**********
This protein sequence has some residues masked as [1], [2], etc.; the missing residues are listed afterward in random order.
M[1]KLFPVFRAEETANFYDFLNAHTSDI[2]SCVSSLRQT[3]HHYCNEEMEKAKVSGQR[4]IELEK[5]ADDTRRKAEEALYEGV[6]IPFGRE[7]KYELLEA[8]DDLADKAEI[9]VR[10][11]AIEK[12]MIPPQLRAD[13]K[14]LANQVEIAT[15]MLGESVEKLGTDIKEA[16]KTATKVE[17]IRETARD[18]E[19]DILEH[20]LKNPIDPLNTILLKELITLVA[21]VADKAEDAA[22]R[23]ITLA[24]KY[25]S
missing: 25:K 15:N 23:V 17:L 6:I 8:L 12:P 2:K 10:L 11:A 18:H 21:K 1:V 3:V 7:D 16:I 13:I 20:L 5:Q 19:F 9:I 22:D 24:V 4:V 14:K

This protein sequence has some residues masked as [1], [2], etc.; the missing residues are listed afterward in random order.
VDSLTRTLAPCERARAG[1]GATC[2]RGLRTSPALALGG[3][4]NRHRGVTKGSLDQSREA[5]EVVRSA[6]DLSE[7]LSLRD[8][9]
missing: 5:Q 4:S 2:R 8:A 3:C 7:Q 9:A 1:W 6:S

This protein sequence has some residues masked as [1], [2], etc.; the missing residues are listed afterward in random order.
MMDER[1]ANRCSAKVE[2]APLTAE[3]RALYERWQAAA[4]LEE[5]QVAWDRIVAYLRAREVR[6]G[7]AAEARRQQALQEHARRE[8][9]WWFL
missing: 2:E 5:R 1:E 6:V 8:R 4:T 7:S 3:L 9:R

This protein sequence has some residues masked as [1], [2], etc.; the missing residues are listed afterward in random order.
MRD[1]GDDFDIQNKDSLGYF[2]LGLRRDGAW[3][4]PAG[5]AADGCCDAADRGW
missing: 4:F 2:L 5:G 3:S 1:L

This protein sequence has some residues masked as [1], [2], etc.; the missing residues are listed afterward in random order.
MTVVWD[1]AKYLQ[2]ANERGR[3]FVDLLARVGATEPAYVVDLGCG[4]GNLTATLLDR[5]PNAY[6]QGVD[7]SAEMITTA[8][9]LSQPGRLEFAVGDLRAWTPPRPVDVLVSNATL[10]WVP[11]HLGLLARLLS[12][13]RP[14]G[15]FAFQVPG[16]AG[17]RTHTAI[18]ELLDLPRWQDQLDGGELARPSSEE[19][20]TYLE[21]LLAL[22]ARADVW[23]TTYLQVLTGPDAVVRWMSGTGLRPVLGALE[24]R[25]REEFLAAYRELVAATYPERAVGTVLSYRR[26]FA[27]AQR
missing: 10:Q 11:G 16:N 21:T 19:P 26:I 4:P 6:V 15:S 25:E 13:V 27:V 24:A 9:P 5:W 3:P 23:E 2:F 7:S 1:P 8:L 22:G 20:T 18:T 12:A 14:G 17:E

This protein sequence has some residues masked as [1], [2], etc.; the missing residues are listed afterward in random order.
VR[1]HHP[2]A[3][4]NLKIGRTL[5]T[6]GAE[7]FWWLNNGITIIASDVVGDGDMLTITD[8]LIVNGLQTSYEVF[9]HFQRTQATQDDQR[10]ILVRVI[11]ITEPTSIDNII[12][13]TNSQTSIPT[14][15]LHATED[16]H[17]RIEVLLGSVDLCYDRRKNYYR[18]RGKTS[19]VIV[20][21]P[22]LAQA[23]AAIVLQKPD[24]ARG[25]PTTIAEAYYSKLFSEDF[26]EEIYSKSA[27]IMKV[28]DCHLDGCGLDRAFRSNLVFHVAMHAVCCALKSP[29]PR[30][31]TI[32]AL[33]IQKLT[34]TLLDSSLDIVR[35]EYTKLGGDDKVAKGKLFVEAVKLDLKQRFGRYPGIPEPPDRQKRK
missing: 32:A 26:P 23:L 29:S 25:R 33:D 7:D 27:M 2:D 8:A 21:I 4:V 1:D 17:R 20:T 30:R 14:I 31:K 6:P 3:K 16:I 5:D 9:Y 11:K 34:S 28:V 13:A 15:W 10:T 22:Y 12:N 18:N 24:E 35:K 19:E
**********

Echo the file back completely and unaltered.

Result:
This protein sequence has some residues masked as [1], [2], etc.; the missing residues are listed afterward in random order.
M[1]KLFPVFRAEETANFYDFLNAHTSDI[2]SCVSSLRQT[3]HHYCNEEMEKAKVSGQR[4]IELEK[5]ADDTRRKAEEALYEGV[6]IPFGRE[7]KYELLEA[8]DDLADKAEI[9]VR[10][11]AIEK[12]MIPPQLRAD[13]K[14]LANQVEIAT[15]MLGESVEKLGTDIKEA[16]KTATKVE[17]IRETARD[18]E[19]DILEH[20]LKNPIDPLNTILLKELITLVA[21]VADKAEDAA[22]R[23]ITLA[24]KY[25]S
missing: 25:K 15:N 23:V 17:L 6:I 8:L 12:P 2:K 10:L 11:A 18:H 21:K 1:V 3:V 7:D 16:I 13:I 20:L 5:Q 19:F 9:I 22:D 24:V 4:V 14:K

This protein sequence has some residues masked as [1], [2], etc.; the missing residues are listed afterward in random order.
VDSLTRTLAPCERARAG[1]GATC[2]RGLRTSPALALGG[3][4]NRHRGVTKGSLDQSREA[5]EVVRSA[6]DLSE[7]LSLRD[8][9]
missing: 5:Q 4:S 2:R 8:A 3:C 7:Q 9:A 1:W 6:S

This protein sequence has some residues masked as [1], [2], etc.; the missing residues are listed afterward in random order.
MMDER[1]ANRCSAKVE[2]APLTAE[3]RALYERWQAAA[4]LEE[5]QVAWDRIVAYLRAREVR[6]G[7]AAEARRQQALQEHARRE[8][9]WWFL
missing: 2:E 5:R 1:E 6:V 8:R 4:T 7:S 3:L 9:R

This protein sequence has some residues masked as [1], [2], etc.; the missing residues are listed afterward in random order.
MRD[1]GDDFDIQNKDSLGYF[2]LGLRRDGAW[3][4]PAG[5]AADGCCDAADRGW
missing: 4:F 2:L 5:G 3:S 1:L

This protein sequence has some residues masked as [1], [2], etc.; the missing residues are listed afterward in random order.
MTVVWD[1]AKYLQ[2]ANERGR[3]FVDLLARVGATEPAYVVDLGCG[4]GNLTATLLDR[5]PNAY[6]QGVD[7]SAEMITTA[8][9]LSQPGRLEFAVGDLRAWTPPRPVDVLVSNATL[10]WVP[11]HLGLLARLLS[12][13]RP[14]G[15]FAFQVPG[16]AG[17]RTHTAI[18]ELLDLPRWQDQLDGGELARPSSEE[19][20]TYLE[21]LLAL[22]ARADVW[23]TTYLQVLTGPDAVVRWMSGTGLRPVLGALE[24]R[25]REEFLAAYRELVAATYPERAVGTVLSYRR[26]FA[27]AQR
missing: 10:Q 11:G 16:N 21:T 19:P 26:I 4:P 6:V 15:S 25:E 13:V 27:V 24:A 9:P 5:W 3:P 23:E 2:F 7:S 1:P 8:L 22:G 20:T 18:T 12:A 14:G 17:E

This protein sequence has some residues masked as [1], [2], etc.; the missing residues are listed afterward in random order.
VR[1]HHP[2]A[3][4]NLKIGRTL[5]T[6]GAE[7]FWWLNNGITIIASDVVGDGDMLTITD[8]LIVNGLQTSYEVF[9]HFQRTQATQDDQR[10]ILVRVI[11]ITEPTSIDNII[12][13]TNSQTSIPT[14][15]LHATED[16]H[17]RIEVLLGSVDLCYDRRKNYYR[18]RGKTS[19]VIV[20][21]P[22]LAQA[23]AAIVLQKPD[24]ARG[25]PTTIAEAYYSKLFSEDF[26]EEIYSKSA[27]IMKV[28]DCHLDGCGLDRAFRSNLVFHVAMHAVCCALKSP[29]PR[30][31]TI[32]AL[33]IQKLT[34]TLLDSSLDIVR[35]EYTKLGGDDKVAKGKLFVEAVKLDLKQRFGRYPGIPEPPDRQKRK
missing: 32:A 26:P 23:L 29:S 25:R 33:D 7:D 27:M 2:D 8:A 21:I 4:V 1:D 17:R 20:T 30:R 14:I 31:K 6:P 3:K 16:I 5:D 9:Y 11:K 34:S 28:V 13:A 15:W 10:T 22:Y 12:N 18:N 24:E 35:K 19:E